Gubernatorial Candidates Differ On Threat Of Climate Change
It’s hard to find a subject where Vermont’s four candidates for governor have very different positions but the threat posed by climate change is one of them. These differences were very clear during VPR's gubernatorial debate.
The candidate who is least concerned is Libertarian Dan Feliciano. He says the state has wasted millions of dollars providing tax credits for solar projects and he argues that climate change is being overblown by a number of politicians and scientists.
"I do not think it [climate change] is that big of an issue right now." - Libertarian candidate Dan Feliciano.
“I don’t think climate change is as big an issue as we’re actually making it and as a small state as we are I don’t think that anything we can do is really going to impact it as much as we think it’s going to be,” said Feliciano. “So I don’t think it’s that big of an issue right now.”
Republican candidate Scott Milne is slightly more concerned than Feliciano, but Milne thinks it’s a mistake for state government to allocate any significant resources to reduce carbon emissions.
“We’re a state of 600,000 people; we’ve got a population the size of Columbus Ohio; we can’t be doing everything,” said Milne. “We want to be responsible citizens but government can’t be sticking its neck out and getting too far overboard on spending money on this.”
Gov. Peter Shumlin thinks the threat of climate change is very real and he defended his efforts to encourage the development of a variety of renewable energy sources.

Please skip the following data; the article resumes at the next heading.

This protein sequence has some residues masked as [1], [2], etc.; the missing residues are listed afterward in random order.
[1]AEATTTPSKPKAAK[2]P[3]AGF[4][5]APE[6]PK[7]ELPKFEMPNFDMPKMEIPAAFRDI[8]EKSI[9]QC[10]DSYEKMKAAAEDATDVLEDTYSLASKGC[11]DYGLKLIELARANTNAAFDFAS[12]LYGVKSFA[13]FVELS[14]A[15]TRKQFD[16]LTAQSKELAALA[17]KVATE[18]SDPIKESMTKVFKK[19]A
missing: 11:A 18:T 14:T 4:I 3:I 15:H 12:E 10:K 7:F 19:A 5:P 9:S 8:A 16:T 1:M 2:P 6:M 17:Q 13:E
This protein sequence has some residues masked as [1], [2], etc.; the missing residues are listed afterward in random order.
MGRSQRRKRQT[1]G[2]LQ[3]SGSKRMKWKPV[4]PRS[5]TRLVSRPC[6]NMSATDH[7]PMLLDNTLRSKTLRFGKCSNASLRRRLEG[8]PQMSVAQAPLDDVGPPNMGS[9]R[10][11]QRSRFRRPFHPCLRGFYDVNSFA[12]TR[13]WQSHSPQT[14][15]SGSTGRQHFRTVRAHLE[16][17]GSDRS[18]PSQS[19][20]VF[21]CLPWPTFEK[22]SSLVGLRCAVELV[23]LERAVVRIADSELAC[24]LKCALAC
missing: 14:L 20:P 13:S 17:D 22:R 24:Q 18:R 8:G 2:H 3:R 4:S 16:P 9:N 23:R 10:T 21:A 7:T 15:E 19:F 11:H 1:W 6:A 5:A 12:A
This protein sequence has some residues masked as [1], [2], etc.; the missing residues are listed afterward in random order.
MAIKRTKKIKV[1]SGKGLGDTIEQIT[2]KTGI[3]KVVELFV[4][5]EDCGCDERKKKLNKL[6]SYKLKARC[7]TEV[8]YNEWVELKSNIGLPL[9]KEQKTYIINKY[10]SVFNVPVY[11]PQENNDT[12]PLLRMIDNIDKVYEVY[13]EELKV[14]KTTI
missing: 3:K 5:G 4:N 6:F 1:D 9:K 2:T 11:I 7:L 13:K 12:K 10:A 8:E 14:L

"Unless we stop the carbonization of the atmosphere we are dead. Dead, get it?" - Liberty Union candidate Peter Diamondstone
“I think Scott and Dan are living in a different state than I am on this one. I believe climate change is one of the biggest challenges that we face,” said Shumlin. “It is going to get worse and we cannot move fast enough to embrace renewable energy, to embrace energy efficiency and to show the rest of the country how to get this right.”
The candidate sounding the greatest alarm about climate change is Peter Diamondstone of the Liberty Union party. He says it’s a life or death situation.
“We are on the verge of a disaster beyond belief,” said Diamondstone. “Unless we stop the carbonization of the atmosphere we are dead. Dead, get it ?
Diamondstone says the development of alternative energy sources should be one of the highest priorities for Vermont’s next governor.